Fashion law, I discovered, gained traction about five years ago, when designers such as Diane von Furstenberg began pushing Congress for more intellectual property protections. The Fashion Institute of Technology and Fordham University established courses exploring the legal concerns of the fashion industry, including intellectual property (copyright and trademark law), business transactions, textiles, merchandising, employment and labor concerns, and import/export issues.
Why did it take so long?
Guillermo Jimenez, an international trade lawyer and Fashion Institute professor, said the law “in general is dominated by men, and fashion seems frivolous to most.”
“With the proportion of women in law school rising ... the legal industry has to be more receptive to the interests of women,” said Jimenez, who, with Barbara Kolsun, edited the “fashion law bible,” “Fashion Law: A Guide for Designers, Fashion Executives, and Attorneys.” The fashion industry, Jimenez added, “is twice as large as both sports and entertainment added together,” and both spawned legal specialties first.
Later, I contacted Susan Scafidi, who taught one of the first courses on fashion law in the country. She is now the academic director of the Fashion Law Institute at Fordham University Law School in New York, the first and only of its kind in the country, as well as keeper of the blog Counterfeit Chic.
While teaching intellectual property, Scafidi harbored concerns about the lack of protection for design. Music and movies have copyright protections, so why not fashion? As an associate professor, she wanted to write about this discrepancy in the law but was discouraged by senior colleagues who deemed it “too girly, too frivolous.”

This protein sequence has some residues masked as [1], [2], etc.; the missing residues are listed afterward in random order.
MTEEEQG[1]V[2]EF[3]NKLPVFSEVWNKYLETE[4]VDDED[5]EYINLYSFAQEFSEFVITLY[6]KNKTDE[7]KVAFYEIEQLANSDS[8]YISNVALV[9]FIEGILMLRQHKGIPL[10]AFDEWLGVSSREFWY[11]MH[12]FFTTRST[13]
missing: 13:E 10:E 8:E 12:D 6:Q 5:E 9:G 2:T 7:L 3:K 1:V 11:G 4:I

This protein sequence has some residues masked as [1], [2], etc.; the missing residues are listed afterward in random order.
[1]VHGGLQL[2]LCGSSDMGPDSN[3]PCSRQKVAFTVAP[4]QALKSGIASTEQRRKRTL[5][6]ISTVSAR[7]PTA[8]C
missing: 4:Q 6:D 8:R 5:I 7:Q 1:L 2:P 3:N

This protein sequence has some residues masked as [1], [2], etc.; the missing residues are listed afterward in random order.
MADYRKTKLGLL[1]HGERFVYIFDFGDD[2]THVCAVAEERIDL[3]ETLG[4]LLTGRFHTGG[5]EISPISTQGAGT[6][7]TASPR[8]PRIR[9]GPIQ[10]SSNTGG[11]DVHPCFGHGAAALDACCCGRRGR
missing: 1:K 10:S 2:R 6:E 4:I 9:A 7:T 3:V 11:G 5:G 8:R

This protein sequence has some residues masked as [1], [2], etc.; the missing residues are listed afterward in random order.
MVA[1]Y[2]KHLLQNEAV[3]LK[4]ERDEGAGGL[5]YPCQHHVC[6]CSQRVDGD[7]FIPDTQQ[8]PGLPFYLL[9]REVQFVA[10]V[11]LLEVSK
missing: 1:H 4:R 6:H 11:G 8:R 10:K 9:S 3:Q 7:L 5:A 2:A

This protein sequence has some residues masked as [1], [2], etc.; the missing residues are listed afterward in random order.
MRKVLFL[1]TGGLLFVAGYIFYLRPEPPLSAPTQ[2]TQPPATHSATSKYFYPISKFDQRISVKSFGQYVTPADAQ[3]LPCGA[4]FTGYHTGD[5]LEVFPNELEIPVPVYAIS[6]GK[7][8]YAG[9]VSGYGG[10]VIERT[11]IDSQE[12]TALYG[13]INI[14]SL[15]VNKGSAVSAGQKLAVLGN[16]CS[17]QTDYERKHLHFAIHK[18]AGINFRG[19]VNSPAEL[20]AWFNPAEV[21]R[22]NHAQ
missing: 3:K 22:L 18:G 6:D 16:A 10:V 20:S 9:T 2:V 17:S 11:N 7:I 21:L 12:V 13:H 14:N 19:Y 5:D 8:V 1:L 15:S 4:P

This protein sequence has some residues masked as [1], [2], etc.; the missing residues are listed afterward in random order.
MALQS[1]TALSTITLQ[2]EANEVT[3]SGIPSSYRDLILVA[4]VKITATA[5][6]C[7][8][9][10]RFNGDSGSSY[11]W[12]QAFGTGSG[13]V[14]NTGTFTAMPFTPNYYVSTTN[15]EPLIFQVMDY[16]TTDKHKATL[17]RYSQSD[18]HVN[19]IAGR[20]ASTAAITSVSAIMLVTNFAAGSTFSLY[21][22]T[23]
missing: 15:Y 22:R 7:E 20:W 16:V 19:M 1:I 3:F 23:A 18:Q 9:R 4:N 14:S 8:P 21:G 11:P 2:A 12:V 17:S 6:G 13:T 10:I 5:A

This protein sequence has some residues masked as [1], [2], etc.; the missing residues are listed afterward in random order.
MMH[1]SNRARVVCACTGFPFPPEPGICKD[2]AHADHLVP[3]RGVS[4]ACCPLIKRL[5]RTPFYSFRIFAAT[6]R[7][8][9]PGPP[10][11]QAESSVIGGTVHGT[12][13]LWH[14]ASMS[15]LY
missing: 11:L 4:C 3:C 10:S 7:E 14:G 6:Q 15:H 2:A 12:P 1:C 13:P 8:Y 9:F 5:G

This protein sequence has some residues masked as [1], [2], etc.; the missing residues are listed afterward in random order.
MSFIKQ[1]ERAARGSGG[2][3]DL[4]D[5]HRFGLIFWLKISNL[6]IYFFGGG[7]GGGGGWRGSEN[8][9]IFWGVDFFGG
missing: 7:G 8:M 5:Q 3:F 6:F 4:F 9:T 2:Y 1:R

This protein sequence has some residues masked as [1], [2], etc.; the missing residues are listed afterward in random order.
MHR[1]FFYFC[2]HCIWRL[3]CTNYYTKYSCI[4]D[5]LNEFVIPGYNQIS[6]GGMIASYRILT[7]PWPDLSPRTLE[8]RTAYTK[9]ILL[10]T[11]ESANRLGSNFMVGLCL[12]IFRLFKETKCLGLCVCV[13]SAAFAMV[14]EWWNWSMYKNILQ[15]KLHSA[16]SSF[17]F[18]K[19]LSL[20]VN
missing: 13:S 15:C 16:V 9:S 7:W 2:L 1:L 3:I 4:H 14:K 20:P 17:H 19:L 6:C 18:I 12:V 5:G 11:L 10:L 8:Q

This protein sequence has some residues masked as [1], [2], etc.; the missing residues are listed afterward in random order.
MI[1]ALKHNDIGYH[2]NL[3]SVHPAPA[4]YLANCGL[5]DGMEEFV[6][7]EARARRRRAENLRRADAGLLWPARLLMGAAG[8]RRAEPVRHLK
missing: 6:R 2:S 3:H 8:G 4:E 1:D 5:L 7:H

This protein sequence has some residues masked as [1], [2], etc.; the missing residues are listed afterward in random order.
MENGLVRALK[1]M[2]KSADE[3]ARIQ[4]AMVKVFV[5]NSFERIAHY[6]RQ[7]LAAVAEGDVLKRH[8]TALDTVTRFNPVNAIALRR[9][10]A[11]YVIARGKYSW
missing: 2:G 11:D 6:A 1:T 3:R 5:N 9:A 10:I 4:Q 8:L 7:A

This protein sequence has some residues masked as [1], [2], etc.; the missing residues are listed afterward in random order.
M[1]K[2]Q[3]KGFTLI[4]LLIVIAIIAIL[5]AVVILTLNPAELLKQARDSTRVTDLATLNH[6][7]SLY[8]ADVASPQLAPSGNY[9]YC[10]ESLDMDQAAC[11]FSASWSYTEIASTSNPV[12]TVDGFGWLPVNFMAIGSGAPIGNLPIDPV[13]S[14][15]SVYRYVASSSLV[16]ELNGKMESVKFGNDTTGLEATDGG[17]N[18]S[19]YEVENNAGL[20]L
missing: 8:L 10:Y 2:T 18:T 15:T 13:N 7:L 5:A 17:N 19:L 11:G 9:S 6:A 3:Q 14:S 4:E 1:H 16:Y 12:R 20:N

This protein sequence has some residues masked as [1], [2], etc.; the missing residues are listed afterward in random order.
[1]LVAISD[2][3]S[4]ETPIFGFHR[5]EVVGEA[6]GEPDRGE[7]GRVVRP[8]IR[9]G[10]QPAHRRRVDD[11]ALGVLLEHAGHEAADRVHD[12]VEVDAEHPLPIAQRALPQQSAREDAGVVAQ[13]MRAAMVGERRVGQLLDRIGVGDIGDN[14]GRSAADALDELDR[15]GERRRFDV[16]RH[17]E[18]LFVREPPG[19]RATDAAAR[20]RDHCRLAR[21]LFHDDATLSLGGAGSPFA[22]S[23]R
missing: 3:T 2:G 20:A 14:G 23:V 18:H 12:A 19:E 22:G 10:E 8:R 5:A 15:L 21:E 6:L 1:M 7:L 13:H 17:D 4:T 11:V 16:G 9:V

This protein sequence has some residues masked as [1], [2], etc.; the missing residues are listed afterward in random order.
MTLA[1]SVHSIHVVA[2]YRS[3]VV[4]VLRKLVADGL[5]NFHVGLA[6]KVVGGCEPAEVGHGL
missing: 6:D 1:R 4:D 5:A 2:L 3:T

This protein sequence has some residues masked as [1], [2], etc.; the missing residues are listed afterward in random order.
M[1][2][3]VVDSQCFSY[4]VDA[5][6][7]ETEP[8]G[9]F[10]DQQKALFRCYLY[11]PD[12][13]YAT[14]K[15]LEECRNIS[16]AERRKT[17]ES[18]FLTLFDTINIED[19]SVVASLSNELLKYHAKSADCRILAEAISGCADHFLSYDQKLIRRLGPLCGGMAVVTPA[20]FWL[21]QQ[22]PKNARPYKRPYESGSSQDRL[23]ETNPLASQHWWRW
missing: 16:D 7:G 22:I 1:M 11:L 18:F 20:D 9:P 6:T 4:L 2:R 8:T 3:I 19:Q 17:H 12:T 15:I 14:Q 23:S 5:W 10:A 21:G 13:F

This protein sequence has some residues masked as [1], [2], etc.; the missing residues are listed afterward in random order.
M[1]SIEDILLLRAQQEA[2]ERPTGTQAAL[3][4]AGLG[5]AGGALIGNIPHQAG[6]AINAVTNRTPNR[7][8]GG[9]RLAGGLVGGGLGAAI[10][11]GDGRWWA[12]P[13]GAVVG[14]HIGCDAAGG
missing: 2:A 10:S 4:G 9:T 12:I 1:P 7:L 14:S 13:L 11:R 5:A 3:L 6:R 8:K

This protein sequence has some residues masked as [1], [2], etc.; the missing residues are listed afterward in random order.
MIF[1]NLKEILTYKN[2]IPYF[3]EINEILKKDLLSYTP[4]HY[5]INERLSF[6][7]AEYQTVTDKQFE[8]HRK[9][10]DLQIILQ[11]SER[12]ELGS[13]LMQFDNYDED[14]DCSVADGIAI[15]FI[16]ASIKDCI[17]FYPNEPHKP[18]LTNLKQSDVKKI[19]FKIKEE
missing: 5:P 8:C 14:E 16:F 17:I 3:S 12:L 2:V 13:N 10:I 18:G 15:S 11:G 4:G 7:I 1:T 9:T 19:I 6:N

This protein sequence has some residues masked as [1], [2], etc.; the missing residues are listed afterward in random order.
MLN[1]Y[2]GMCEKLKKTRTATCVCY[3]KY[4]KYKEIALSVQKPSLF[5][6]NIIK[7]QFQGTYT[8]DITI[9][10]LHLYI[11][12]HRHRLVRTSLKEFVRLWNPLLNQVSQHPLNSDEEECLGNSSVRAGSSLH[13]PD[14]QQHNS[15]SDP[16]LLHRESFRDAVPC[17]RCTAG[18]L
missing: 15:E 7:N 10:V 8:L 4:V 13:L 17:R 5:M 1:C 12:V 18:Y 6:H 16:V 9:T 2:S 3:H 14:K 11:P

Scafidi wrote instead about more respected legal topics and received tenure before maneuvering her way back to fashion. It helped that the dean of Fordham Law School had a wife who had spent her career working for Saks Fifth Avenue. The Fashion Law Institute was founded in fall 2010 with the help of Von Furstenberg and the Council of Fashion Designers of America.
“There has been a tremendous outpouring” of people interested in the services as well as attaining the knowledge to practice this legal specialty, Scafidi said. Course offerings include fashion ethics, finance, real estate, trade regulation, sustainability, as well as civil rights issues (such as banning the burqa).
The fashion world “needs legal teams with specialized expertise,” Jimenez said. “No one knows everything about this area of the law. If you work for an apparel importer, you need a deep knowledge of customs law. If you work for a chain like the Gap, you need to be an expert in franchise law. If you work for Victoria’s Secret, you’d be wise to have a sub-specialty in fragrance law.”
I started exploring articles about fashion law until my eyes stung. After reading one about counterfeit protection by Jeannie Suk, a Harvard law school professor, I called her. Suk believes the field of fashion law will become more developed at Harvard, particularly if Congress passes a bill being pushed by Sen. Charles Schumer (D-N.Y.) to grant copyright protection to fashion design.
My own inner revolution continues, but I’m refusing to squeeze myself into one shoe box. Instead, I write and teach, as well as attend legal seminars and courses. I have been invited to participate in Howard Law’s 2012 Fashion Law Week and hope to enroll in Fordham’s summer fashion law boot camp. I don’t trouble my mind about the lateness of the hour career-wise or the grayness of my hair.
The new scene I envision for my life’s possibilities goes like this: I am in court before a judge who compliments my peplum pantsuit. I represent an up-and-coming designer whose spectacularly ruched handbags have been pirated. I sigh in satisfaction, because finally I can have my law degree and my leopard print, too.
Writer and lawyer Tricia Elam teaches at Howard University. She can be reached at firstname.lastname@example.org.